The scope of the present invention also includes a method of designing a warhead that is to fit inside a confined space or envelope, such as the fuselage of a guided missile. To outline the forward section, a first radius of curvature sufficient to provide a desired fragment density is selected, a first center of curvature is selected within the fuselage, and a first circular arc centered on the first center of curvature and having as its radius the first radius of curvature is drawn inside the fuselage until the first circular arc intersects the inner wall of the fuselage. A straight line is drawn through that intersection point and through the first center of curvature. To outline the aft section, a second radius of curvature sufficient to provide the desired fragment density is selected, a second center of curvature is selected within the fuselage, preferably on the straight line, and a second circular arc centered on the second center of curvature and having as its radius the second radius of curvature is drawn inside the fuselage. The portion of the first circular arc within the fuselage and the portion of the straight line between the two circular arcs define the forward section. The second circular arc defines the aft section.

BRIEF DESCRIPTION OF THE DRAWINGS

The invention is herein described, by way of example only, with reference to the accompanying drawings, wherein:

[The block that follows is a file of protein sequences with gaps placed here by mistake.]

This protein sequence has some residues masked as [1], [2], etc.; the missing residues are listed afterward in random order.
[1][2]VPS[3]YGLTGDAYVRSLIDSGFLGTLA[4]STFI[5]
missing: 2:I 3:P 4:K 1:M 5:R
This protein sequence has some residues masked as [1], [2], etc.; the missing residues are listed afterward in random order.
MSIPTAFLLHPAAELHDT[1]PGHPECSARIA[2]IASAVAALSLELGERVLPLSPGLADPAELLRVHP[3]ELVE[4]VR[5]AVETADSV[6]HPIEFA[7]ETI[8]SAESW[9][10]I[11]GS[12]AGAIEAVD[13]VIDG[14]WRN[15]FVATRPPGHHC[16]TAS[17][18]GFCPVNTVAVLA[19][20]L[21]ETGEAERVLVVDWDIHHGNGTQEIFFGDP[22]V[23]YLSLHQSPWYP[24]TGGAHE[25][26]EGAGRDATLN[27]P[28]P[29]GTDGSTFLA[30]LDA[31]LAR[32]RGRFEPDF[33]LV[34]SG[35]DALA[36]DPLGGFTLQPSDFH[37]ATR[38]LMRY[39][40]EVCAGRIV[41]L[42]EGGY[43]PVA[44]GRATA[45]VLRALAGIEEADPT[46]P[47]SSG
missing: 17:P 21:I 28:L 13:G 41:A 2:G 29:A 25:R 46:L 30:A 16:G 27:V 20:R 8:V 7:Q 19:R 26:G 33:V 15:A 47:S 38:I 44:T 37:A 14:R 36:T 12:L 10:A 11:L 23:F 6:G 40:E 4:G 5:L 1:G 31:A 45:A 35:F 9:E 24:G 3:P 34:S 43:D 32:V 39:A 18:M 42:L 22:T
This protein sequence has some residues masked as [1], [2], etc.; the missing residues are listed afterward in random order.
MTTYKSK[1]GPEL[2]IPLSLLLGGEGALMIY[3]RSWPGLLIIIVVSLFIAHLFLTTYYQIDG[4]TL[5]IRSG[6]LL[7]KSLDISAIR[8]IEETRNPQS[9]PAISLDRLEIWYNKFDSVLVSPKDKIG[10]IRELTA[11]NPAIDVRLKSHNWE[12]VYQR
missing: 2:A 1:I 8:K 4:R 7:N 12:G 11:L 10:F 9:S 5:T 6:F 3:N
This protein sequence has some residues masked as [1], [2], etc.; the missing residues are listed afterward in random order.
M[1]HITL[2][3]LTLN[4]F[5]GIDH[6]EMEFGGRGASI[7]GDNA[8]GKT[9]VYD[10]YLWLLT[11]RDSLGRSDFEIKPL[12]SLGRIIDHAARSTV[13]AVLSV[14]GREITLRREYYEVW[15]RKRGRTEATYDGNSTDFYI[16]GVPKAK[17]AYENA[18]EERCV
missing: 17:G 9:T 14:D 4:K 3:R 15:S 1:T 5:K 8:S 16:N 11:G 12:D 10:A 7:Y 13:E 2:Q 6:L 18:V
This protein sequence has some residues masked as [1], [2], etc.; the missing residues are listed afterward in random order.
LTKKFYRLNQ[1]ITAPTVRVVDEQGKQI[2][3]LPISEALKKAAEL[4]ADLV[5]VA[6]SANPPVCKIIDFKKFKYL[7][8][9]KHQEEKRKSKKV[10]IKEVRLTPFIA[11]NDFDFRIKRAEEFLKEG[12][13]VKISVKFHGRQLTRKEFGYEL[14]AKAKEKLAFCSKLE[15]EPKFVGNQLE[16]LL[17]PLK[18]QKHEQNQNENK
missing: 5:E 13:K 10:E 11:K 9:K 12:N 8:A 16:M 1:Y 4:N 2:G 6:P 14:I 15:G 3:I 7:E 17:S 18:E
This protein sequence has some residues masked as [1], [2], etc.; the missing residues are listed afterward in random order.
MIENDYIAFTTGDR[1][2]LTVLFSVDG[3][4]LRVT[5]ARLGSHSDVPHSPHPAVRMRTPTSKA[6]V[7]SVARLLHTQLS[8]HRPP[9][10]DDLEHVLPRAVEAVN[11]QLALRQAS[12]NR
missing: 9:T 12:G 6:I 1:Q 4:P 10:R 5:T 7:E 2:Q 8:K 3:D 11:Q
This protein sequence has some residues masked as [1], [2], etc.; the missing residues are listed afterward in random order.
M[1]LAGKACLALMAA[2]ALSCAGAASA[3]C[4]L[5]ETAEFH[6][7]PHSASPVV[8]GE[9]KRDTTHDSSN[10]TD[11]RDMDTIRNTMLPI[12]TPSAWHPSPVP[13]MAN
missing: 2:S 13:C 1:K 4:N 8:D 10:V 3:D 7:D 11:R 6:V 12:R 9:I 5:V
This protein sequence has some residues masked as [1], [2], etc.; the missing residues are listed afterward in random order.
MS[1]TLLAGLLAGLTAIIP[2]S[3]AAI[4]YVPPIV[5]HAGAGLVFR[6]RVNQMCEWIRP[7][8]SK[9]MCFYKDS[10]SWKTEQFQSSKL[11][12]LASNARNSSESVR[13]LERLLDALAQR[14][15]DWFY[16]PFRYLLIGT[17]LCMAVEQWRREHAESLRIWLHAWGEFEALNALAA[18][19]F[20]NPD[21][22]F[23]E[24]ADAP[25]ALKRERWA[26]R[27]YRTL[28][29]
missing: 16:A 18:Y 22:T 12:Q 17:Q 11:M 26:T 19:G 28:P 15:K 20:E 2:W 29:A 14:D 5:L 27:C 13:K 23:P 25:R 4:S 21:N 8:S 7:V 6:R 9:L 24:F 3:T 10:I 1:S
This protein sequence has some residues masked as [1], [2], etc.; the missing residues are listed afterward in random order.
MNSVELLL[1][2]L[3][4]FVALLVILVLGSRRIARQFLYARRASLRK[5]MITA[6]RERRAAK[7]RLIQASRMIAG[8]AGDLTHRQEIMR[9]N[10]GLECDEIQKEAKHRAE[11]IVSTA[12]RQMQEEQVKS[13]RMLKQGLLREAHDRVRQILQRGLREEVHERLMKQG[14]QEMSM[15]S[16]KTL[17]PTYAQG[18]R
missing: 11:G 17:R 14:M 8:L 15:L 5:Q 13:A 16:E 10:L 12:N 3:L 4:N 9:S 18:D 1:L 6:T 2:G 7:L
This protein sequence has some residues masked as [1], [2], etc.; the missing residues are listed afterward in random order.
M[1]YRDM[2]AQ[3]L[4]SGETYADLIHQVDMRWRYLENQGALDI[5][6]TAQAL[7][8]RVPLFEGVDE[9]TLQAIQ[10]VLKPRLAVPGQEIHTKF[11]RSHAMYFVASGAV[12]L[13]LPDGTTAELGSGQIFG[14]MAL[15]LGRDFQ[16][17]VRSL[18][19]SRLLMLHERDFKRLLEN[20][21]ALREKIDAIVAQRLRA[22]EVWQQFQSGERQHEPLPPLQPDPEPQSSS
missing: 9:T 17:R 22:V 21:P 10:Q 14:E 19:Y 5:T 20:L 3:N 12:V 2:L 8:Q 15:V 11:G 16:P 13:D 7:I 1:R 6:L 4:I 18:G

FIG. 1 is a schematic axial cross section of the forward part of a guided missile with a prior art warhead;

FIG. 2 is a partial schematic axial cross section of the warhead of FIG. 1;

FIG. 3 shows the angular fragmentation pattern of the warhead of FIG. 1;

FIGS. 4A and 4B are partial schematic axial cross sections of two basic embodiments of a warhead of the present invention;

FIG. 5 is a schematic axial cross section of a preferred embodiment of a warhead of the present invention;

FIG. 6 shows the angular fragmentation pattern of the warhead of FIG. 5,

FIG. 7 shows plots of calculated fragment velocities for the warheads of FIGS. 4A, 4B and 5;

FIG. 8 is a schematic axial cross section of the forward part of a guided missile with a warhead of the present invention.

DESCRIPTION OF THE PREFERRED EMBODIMENTS

The present invention is of a fragmentation warhead which provides sufficient kinetic energy to forward-emerging fragments to inflict damage on a target after traversing components of a missile that are positioned forward of the warhead.

The principles and operation of a fragmentation warhead according to the present invention may be better understood with reference to the drawings and the accompanying description.